Collections

Policy

The Cambridge District Scout Archive does not seek to gather in all material relevant to Scouting in Cambridge. It does not have the space nor the finances to preserve it all. It will take in material that would otherwise be lost and would very much appreciate the major items of Cambridge Scout history such as the Silver Bugle award which was reported to be in existence in 1978.

A single collection is vulnerable. Groups specific material should stay with and be valued by the group.

One of the functions of the Archive is to make the information available and share the artefacts through display at the District Headquarters and as a travelling exhibition for Groups and in promoting Scouting. In doing so we hope to make the legacy and memory of all that has gone before less vulnerable.

John and Rosemary Chambers

This enterprise was started following the death of John Chambers and the most kind-hearted distribution of his collection by his widow Rosemary.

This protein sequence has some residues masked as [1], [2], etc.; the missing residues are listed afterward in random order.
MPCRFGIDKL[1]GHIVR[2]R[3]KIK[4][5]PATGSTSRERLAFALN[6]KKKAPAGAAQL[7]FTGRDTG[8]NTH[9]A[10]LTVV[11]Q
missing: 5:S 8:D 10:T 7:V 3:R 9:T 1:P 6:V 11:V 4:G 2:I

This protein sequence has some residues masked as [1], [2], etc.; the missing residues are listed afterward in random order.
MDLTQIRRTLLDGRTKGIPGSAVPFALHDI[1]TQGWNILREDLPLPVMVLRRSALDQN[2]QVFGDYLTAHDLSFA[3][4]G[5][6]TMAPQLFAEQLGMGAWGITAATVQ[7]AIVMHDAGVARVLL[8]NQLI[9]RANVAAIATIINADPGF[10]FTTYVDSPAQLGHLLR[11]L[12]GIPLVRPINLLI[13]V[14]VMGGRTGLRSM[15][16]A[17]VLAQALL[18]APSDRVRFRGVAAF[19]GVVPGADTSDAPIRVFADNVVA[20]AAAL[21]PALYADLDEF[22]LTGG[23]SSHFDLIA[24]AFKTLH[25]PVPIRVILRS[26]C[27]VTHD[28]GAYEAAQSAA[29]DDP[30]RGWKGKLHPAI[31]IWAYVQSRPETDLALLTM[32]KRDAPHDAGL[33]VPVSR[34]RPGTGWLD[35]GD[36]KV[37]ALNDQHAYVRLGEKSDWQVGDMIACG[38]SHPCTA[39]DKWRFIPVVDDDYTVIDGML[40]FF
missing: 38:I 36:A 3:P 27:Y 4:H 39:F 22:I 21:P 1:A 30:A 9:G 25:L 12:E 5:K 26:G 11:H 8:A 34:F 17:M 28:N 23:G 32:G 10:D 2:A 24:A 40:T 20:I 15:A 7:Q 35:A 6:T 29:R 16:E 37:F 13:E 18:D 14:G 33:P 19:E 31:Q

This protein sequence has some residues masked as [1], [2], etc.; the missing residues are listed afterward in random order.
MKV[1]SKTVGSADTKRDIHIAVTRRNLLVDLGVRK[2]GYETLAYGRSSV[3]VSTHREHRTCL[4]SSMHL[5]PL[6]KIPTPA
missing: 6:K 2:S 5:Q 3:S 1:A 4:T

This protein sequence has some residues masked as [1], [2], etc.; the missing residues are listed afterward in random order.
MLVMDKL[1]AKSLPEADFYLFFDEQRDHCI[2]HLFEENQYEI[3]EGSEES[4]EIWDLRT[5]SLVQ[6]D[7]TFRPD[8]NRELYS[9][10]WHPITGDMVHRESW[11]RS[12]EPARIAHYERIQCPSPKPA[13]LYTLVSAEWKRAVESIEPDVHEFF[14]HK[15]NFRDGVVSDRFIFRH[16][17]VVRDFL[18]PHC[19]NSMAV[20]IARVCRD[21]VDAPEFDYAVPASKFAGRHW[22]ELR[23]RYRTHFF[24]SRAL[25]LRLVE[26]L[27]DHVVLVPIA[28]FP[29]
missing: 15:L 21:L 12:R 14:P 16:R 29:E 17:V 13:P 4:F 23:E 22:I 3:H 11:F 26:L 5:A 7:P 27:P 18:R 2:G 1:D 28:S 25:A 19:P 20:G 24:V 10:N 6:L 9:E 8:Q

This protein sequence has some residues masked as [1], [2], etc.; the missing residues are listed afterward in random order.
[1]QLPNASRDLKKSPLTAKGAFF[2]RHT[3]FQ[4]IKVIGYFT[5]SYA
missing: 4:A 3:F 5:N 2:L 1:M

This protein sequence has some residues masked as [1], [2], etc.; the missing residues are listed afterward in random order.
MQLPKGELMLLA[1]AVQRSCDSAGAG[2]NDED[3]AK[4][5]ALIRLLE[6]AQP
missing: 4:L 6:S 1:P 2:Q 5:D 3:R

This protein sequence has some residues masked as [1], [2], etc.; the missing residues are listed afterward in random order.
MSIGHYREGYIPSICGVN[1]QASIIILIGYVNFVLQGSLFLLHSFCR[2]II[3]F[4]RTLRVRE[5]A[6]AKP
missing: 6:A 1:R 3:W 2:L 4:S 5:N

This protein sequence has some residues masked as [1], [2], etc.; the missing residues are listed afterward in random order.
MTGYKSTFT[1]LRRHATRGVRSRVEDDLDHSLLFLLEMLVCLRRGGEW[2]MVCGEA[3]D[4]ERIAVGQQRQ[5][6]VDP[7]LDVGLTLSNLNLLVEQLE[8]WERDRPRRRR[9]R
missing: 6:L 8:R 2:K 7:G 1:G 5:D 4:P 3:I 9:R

John, a life long Scout, had amassed a most extensive collection of Scouting material including several unique pieces from the earliest days of Cambridge District. The Cambridge specific material was set aside to be passed on to the District and the rest of the collection offered to Scouting friends and colleagues. The residue of the collection including many books remains with the District.

This event prompted the question, where are the District Archives? Much had been saved up to the split in the district in 1983 and this is the basis and the currant limitation of the archive.

This most significant donation is but a dim echo of all that John has done for Scouting. 

Tony Claydon       Tony has passed on significant collections of records concerning the running of now defunct parts of the District along with artefacts and advice.

Rob Farrington has passed on records of Gang show much of which remains to be worked through.

Several other people have passed on material to the archives, in single items, such as the 8th Cambridge Wolf Cub flag, or collections of records and books. William Holliday has hunted out and passed on several items, some lost to the movement.

A great deal of the later material remains to be assimilated and the physical collection requires preservation and display.

JWR Archivist Feb 2019